In 30 seconds, write 10 things in life that you want for YOURSELF, let it be ambitions, possessions, big stuff or small stuff. A new car? A better job or education? A bigger home? More money? Name it.

Remember that you only have 30 seconds.

Ready?

Start!

1. ___________________________.
2. ___________________________.
3. ___________________________.
4. ___________________________.
5. ___________________________.
6. ___________________________.
7. ___________________________.
8. ___________________________.
9. ___________________________.
10. ___________________________.


Okay, 30 seconds up. Done?

Good.

Now answer the question below:






















Obviously, you've survived well enough without those 10 things you mentioned up there. So are you just so unhappy with yourself that you'd want to have more than what you really need, or just plain ungrateful for what you already have?
I feel that I'm going to writing realms that I've never been to before. The clarity of this thought is as scary and exciting as that moment before jumping over a cliff with a bungee rope tied around our legs.

I found this prayer assuring, as much as it is fitting with the rest of the topics that's been pouring out of my head in the last 3 weeks or so…

"Disturb us, Lord, to dare more boldly,
To venture on wider seas
Where storms will show your mastery;
Where losing sight of land,
We shall find the stars."


May The Force be with you...
"We are constantly hatching an enormous number of false ideas, conceits, Utopias, mystical explanations, suspicions, and megalomaniacal fantasies, which disappear when brought into contact with other people."
Jean Piaget (1896 - 1980)

I was sitting in my favorite chair in Big Daddy's backyard garden when Big Daddy showed up from his bedroom. Big Daddy usually takes a nap in the afternoon, and today, he came out of it wearing a full grin and a story on his lips, right when the rain started pouring cats and dogs and frogs.

"Did the rain wake you?" I look up to him from my laptop, slightly alarmed by the marks of mischief on his normally tranquil face.

He spat, "A man came to me this morning, telling me in full condescension that the Qiblah in my mosque is not aligned with the sun. This smartass then said that he was going to make it right."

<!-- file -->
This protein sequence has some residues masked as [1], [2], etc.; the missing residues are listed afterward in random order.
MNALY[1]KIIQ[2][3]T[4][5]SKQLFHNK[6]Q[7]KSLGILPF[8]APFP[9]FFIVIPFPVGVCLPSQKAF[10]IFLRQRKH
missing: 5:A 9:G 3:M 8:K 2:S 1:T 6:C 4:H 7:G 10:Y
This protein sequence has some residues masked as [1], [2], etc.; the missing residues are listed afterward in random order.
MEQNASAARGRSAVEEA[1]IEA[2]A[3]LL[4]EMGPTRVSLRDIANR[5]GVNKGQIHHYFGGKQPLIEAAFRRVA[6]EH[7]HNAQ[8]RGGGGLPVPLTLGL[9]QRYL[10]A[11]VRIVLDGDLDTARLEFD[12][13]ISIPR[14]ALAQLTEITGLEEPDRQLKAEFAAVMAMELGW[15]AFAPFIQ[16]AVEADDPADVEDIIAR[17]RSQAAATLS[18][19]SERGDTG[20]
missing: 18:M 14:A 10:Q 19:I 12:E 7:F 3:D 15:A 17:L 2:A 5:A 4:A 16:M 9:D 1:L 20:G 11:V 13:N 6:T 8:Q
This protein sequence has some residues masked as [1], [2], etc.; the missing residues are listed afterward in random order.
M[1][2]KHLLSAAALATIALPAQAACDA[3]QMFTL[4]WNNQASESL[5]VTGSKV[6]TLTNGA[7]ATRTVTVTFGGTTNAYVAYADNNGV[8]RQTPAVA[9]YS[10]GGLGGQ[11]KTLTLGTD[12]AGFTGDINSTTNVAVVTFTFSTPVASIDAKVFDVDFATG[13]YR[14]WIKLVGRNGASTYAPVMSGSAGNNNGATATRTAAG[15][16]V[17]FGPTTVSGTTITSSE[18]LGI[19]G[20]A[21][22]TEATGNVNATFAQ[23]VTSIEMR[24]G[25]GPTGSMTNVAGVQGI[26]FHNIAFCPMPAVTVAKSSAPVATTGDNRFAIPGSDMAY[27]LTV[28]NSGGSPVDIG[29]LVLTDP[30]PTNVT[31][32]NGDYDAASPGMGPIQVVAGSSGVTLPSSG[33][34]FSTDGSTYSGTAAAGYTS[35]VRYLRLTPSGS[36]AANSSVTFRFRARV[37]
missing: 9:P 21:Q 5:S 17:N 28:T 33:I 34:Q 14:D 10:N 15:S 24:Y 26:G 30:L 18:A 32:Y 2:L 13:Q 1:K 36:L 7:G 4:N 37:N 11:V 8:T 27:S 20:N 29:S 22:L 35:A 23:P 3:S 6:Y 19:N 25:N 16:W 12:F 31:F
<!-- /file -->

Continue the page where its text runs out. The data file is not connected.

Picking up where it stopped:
I sit silent, partially because I enjoy his grandfatherly-style of storytelling and partially knowing well enough when to keep my mouth shut when a man in his position is venting about a pet peeve.

He continues, "So before I went to bed this afternoon, I said to the Lord, 'Lord, we want some rain',"

He raised his voice to high enough to penetrate my ear against layers of thunder claps and rain and an uncontrollable laughter, "So there you have it, kiddo, lots of rain, and no sun to align the Qiblah with."


Morals of the story:

1. When a you're a smartass with ideas, reconsider your style of approach. Never ever approach the elders with disrespect. I got this from experience, that no matter how small, or senile, or traditional they may seem, elders are elders, and bad luck always comes when we cross their path with disrespect. Especially when it comes to adding adjustments to a well-established system in the elder's care. If you're right, you'll have your ideas implemented, and still win his respect. If you're wrong, you'll just learn something new and not walk away embarrassed.

2. Some elders do reach the leadership position without bribe, or tyranny or corrupted democracy. Some elders really are natural leaders in a society, out of intelligence and wisdom and sense of justice. Rare qualities to find in mankind today, but maybe the world is not yet in complete mayhem in favor for people like them. In Big Daddy's case, who secretly holds a doctorate degree in the practical matters of his religion, would it be too difficult for him to know the direction to which billions of Muslims would face during their daily prayers?